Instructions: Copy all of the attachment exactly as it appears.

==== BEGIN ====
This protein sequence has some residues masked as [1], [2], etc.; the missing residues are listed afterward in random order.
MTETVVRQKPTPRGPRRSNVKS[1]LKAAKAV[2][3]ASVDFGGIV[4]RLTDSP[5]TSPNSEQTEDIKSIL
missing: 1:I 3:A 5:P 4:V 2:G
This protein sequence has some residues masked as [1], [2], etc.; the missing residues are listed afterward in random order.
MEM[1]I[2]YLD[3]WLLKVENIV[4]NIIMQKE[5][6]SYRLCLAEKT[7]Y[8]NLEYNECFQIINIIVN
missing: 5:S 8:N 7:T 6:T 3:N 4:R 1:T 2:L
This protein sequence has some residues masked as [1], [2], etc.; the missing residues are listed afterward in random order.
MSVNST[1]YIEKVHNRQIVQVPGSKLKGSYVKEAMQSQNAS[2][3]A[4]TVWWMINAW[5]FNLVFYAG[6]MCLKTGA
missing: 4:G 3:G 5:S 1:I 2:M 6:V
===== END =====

This protein sequence has some residues masked as [1], [2], etc.; the missing residues are listed afterward in random order.
MTETVVRQKPTPRGPRRSNVKS[1]LKAAKAV[2][3]ASVDFGGIV[4]RLTDSP[5]TSPNSEQTEDIKSIL
missing: 1:I 3:A 5:P 4:V 2:G
This protein sequence has some residues masked as [1], [2], etc.; the missing residues are listed afterward in random order.
MEM[1]I[2]YLD[3]WLLKVENIV[4]NIIMQKE[5][6]SYRLCLAEKT[7]Y[8]NLEYNECFQIINIIVN
missing: 5:S 8:N 7:T 6:T 3:N 4:R 1:T 2:L
This protein sequence has some residues masked as [1], [2], etc.; the missing residues are listed afterward in random order.
MSVNST[1]YIEKVHNRQIVQVPGSKLKGSYVKEAMQSQNAS[2][3]A[4]TVWWMINAW[5]FNLVFYAG[6]MCLKTGA
missing: 4:G 3:G 5:S 1:I 2:M 6:V